"If you want to enter the food production business, the barriers before this bill were enormous," Gatto said. "I just thought there was a lot of business demand for people who wanted to enter this business and they didn't have an outlet. I wanted to make it a bit easier for them," he said.

Approved items include jams, baked goods, cookies, coffee, nuts, vinegar, candy and dried pasta.

"We talked with the different health departments and various scientists, and these are products that are 99.9 percent safe," Gatto said.

Nutritionist Laura Cipullo says that if the food item is cooked, it will probably kill any type of food-borne illness, and since vinegar is acidic it would be less likely to carry bacteria.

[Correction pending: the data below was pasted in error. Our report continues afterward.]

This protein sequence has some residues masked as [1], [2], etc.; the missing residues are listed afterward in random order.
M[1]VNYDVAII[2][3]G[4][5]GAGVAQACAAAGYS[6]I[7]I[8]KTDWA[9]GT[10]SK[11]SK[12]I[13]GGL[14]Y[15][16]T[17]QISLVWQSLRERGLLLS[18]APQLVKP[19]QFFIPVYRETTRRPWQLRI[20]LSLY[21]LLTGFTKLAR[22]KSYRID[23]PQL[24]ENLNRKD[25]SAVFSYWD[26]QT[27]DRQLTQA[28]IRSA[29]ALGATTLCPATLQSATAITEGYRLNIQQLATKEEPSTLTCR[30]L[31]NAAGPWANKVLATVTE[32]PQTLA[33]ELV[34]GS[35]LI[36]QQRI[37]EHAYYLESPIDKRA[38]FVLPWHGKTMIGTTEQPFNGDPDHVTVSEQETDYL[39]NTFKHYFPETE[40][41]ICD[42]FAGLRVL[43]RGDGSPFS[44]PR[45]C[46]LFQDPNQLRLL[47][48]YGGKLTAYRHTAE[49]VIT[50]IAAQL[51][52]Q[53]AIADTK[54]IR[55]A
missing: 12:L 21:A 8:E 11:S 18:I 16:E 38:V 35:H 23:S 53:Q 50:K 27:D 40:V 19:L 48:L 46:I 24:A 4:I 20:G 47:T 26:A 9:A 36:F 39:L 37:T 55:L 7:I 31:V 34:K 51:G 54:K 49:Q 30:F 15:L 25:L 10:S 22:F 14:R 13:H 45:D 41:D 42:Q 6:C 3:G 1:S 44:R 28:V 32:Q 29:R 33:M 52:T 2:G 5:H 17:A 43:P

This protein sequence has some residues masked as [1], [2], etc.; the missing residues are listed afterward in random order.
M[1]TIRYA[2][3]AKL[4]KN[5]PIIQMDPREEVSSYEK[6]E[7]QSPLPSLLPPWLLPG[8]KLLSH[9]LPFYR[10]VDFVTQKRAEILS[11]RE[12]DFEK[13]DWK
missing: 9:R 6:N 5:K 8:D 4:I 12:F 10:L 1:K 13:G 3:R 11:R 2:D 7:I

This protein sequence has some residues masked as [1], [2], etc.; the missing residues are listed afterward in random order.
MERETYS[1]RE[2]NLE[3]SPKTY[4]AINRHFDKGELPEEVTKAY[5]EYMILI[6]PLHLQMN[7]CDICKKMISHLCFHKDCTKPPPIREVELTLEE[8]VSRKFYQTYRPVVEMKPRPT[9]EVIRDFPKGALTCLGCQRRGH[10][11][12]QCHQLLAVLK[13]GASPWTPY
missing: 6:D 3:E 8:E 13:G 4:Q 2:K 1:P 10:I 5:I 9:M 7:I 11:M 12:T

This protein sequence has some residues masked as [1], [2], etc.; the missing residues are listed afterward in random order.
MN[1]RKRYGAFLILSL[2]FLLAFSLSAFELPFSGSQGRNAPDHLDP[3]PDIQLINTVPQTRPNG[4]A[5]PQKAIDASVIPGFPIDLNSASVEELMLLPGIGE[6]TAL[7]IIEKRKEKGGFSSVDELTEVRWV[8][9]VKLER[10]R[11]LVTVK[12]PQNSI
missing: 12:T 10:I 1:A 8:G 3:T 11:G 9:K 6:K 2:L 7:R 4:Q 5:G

"The pros are that they are made better, more wholesome and healthier and give more people the ability to have more jobs and a different variety of food," Cipullo said.

The state will require cottage food producers to a take a food-handling class and pass an exam that is created by the California Department of Public Health.

The California Restaurant Association does not see any major fallout for the restaurant industry with the new law. But it had initial concerns about whether the new cottage food producers would be held to similar food safety and sanitation standards as restaurants.

"We kind of have a wait-and-see attitude to see how the agencies enforce some the of standards that our outlined in the law," said Angelica Pappas spokesperson for the California Restaurant Association.